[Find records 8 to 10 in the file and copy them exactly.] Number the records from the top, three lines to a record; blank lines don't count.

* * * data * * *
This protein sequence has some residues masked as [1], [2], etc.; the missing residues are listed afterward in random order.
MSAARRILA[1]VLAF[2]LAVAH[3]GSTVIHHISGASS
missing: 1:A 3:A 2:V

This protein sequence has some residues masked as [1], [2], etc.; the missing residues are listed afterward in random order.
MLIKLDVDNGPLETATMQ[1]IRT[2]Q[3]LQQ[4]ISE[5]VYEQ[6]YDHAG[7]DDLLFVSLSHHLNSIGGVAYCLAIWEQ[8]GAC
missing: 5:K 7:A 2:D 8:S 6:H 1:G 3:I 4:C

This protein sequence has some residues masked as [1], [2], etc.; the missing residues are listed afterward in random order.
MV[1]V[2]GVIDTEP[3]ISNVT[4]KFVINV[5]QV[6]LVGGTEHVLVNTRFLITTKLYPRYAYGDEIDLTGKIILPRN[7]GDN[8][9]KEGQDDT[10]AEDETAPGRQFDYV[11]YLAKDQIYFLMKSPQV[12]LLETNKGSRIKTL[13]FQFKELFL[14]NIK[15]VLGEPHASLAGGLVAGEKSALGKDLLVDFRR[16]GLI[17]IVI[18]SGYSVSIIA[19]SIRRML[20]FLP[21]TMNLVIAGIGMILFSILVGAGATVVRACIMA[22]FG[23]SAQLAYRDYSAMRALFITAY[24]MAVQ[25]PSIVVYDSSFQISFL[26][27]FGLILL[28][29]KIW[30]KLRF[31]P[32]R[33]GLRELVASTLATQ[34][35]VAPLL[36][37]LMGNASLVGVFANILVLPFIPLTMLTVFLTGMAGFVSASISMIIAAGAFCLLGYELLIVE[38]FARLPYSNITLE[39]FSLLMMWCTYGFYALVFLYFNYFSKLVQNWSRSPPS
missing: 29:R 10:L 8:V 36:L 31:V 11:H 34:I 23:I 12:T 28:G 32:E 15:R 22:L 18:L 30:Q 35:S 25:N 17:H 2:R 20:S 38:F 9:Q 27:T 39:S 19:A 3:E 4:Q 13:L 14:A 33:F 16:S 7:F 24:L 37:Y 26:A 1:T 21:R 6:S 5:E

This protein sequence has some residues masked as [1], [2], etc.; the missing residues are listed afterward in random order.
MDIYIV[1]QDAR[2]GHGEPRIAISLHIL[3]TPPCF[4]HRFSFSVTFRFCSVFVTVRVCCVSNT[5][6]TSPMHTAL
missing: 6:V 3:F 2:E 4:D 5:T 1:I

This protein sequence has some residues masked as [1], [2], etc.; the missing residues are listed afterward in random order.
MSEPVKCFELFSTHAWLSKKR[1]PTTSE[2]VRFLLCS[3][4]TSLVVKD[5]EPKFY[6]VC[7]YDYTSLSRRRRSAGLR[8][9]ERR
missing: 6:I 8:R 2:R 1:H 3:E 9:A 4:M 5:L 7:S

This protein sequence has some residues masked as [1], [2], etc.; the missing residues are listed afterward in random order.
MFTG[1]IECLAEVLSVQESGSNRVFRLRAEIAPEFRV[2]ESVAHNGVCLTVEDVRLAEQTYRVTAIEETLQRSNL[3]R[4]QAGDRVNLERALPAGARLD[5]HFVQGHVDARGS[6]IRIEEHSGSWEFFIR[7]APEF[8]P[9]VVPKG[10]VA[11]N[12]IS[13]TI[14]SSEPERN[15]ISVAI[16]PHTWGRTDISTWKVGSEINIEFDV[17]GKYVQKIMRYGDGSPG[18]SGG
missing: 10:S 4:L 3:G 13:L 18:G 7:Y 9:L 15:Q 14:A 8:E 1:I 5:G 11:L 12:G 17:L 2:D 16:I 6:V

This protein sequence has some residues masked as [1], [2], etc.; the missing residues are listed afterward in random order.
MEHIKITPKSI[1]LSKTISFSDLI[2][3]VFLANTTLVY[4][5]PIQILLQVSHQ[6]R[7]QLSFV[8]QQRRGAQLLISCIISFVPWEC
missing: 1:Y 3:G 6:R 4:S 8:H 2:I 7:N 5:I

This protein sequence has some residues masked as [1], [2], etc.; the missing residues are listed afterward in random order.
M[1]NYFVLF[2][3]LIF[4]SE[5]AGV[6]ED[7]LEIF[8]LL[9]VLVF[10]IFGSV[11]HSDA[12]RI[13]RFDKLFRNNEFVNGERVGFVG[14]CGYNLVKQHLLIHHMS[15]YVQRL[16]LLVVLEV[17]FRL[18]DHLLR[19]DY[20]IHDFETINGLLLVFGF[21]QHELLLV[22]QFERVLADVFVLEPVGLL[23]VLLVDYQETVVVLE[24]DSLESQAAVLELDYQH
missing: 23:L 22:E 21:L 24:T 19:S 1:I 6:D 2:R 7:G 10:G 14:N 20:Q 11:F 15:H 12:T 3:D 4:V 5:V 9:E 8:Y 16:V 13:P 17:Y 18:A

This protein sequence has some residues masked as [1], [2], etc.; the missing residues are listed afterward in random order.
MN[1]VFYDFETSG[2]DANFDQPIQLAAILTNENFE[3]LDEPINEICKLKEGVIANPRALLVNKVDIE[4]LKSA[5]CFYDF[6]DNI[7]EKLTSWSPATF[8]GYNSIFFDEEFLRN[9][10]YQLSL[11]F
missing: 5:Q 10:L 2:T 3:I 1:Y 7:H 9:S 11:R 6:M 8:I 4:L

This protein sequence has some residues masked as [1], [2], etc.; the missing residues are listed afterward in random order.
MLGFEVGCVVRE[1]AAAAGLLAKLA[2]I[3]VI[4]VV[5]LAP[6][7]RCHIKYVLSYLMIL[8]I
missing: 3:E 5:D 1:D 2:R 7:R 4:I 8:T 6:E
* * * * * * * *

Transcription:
This protein sequence has some residues masked as [1], [2], etc.; the missing residues are listed afterward in random order.
M[1]NYFVLF[2][3]LIF[4]SE[5]AGV[6]ED[7]LEIF[8]LL[9]VLVF[10]IFGSV[11]HSDA[12]RI[13]RFDKLFRNNEFVNGERVGFVG[14]CGYNLVKQHLLIHHMS[15]YVQRL[16]LLVVLEV[17]FRL[18]DHLLR[19]DY[20]IHDFETINGLLLVFGF[21]QHELLLV[22]QFERVLADVFVLEPVGLL[23]VLLVDYQETVVVLE[24]DSLESQAAVLELDYQH
missing: 23:L 22:E 21:L 24:T 19:S 1:I 6:D 2:R 7:G 10:G 14:N 20:Q 11:F 15:H 12:T 3:D 4:V 5:V 9:E 8:Y 16:V 13:P 17:Y 18:A

This protein sequence has some residues masked as [1], [2], etc.; the missing residues are listed afterward in random order.
MN[1]VFYDFETSG[2]DANFDQPIQLAAILTNENFE[3]LDEPINEICKLKEGVIANPRALLVNKVDIE[4]LKSA[5]CFYDF[6]DNI[7]EKLTSWSPATF[8]GYNSIFFDEEFLRN[9][10]YQLSL[11]F
missing: 5:Q 10:L 2:T 3:I 1:Y 7:H 9:S 11:R 6:M 8:I 4:L

This protein sequence has some residues masked as [1], [2], etc.; the missing residues are listed afterward in random order.
MLGFEVGCVVRE[1]AAAAGLLAKLA[2]I[3]VI[4]VV[5]LAP[6][7]RCHIKYVLSYLMIL[8]I
missing: 3:E 5:D 1:D 2:R 7:R 4:I 8:T 6:E